Julie - short answer here and now is: not sure. Dr No's understanding is that it was a FF recommendation, and the Tories are due to announce their response to the FF report today. We shall have to wait and see.

Whatever concession(s) they do or do not make, Dr No remains alert to the possibility that this may be a Clouseau/Kato manoeuvre (opposition disappears forever through the paper wall of fate); or alternatively the Tories may say: Hey Guys! we gave way on the SoS's duty and all these other things - how about you cut us some slack in return, and let us privatise the health service? Naturally they wont word it like that, but between the lines, that may well be what we come to see.

Julie - and anybody else who is interested: Dr No has now looked at the FF reports available here and Lansley's response statement to the house available here.

The relevant passages on the SoS's duty to provide appear to be:

(a) in the FF report (Patient Involvement and Public Accountability Report, page 21):

"We have heard concern from various quarters that the Secretary of State for Health will no longer have a responsibility or duty in respect of promoting a comprehensive health care service, which could in some way lead to the erosion of the NHS. We understand that this is not in fact the case as far as the proposed Bill is concerned. However, we recommend that:

[13] the Secretary of State’s responsibility for promoting a comprehensive health service should be made clearer to the public in order to allay any concerns and remove any confusion. As part of this responsibility, he/she should report to the nation annually.

The Secretary of State will remain ultimately responsible for improving the health of the nation, and the modernisation plans see her/him setting out the outcomes that the NHS must achieve, and for which she/he will be held to account by Parliament."

...etc etc blah blah can I have my MBE now please sir blah blah...

(b) Lansley's response (para 7 of his speech):

"The Bill will make it clear that the Secretary of State has a duty to promote a comprehensive health service, as in the National Health Service Act 1946, and is accountable for securing its provision and for the oversight of the national bodies charged with doing so. We will also place duties on the Secretary of State to maintain a system for professional education and training within the health service, and to promote research. [emphasis added]"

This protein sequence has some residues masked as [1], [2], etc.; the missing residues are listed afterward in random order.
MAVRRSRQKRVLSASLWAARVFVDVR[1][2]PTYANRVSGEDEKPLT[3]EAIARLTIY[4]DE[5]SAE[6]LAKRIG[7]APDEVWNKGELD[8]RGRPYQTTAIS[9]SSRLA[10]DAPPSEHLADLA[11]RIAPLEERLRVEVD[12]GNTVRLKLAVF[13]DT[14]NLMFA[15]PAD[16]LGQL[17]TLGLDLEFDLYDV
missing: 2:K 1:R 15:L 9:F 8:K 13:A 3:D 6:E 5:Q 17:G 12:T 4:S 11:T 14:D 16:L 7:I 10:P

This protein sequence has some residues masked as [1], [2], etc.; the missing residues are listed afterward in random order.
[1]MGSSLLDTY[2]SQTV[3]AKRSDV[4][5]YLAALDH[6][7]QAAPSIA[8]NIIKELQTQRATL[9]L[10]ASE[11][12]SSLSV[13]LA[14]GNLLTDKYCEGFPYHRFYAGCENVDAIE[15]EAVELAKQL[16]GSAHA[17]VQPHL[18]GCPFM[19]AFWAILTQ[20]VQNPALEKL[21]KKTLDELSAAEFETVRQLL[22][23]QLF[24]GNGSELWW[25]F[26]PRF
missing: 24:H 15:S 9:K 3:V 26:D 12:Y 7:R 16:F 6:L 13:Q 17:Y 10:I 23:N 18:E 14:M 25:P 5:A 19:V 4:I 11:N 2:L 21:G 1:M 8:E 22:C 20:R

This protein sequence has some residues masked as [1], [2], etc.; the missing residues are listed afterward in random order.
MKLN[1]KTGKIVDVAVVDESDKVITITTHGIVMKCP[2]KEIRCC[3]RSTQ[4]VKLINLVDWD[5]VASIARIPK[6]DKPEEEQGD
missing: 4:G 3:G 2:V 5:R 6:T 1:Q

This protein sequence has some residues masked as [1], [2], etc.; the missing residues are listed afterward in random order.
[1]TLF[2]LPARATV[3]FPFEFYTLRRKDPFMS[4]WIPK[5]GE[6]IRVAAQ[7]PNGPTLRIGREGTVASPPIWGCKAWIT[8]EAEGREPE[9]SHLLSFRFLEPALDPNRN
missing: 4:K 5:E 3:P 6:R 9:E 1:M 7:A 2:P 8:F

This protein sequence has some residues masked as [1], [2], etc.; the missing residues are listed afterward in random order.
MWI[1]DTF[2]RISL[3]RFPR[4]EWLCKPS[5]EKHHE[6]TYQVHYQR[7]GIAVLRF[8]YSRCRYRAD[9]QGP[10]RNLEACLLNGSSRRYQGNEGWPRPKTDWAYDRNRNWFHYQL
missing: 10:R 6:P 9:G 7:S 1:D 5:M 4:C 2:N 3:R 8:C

...nice one Stevie, keep up the good work...

Despite some ambiguities and possible contradictions, it appears the duty to provide remains fudged as a duty to promote...

...that'll learn Dr No to believe everything he sees hears and reads in the news!

We need to watch this one. "Duty to promote" is wholly unsatisfactory.

Dear Dr No,

We've been had. Sharpening my pen as I speak.

We must write, but where to?

I'm writing to our broadsheet, the Herald. I suggest that others do the same. People need to be alerted.

Julie - your contributions - including your last post - are particularly valuable, because you are not vulnerable as we medics are to the old 'they would say that anyway' argument.

Meanwhile, Dr No continues to worry that understanding the NHS reforms is proving just too much for politicians and public alike. He dined last night with Guardian reading friends, and they confessed themselves quite at a loss to know what was going on, or what it all meant, while their copy of the Guardian contained coverage of the reforms that didn't hit all the right notes, let alone in all the right order.

Meanwhile, Cammers appears to have been telling porkies in the House:

The Prime Minister: On the health service—yes—we now have the Royal College of General Practitioners, the Royal College of Nursing, the Royal College of Physicians, the former Labour Health Minister and Tony Blair all on the side of reform and, on his own, the right hon. Gentleman: a weak leader of a divided party. That is what we have learned this week.

RCGP on board? That's news to Dr No. Last time he heard their Chair Dr Clare Gerada speaking, on the SuperMarr show, she seemed rather un-in favour of the reforms, even if in the Guardian she was reported saying "the prime minister is heading in the right direction". Observing the PM is going in the right direction isn't quite the same thing as being 'on the side of the reforms'...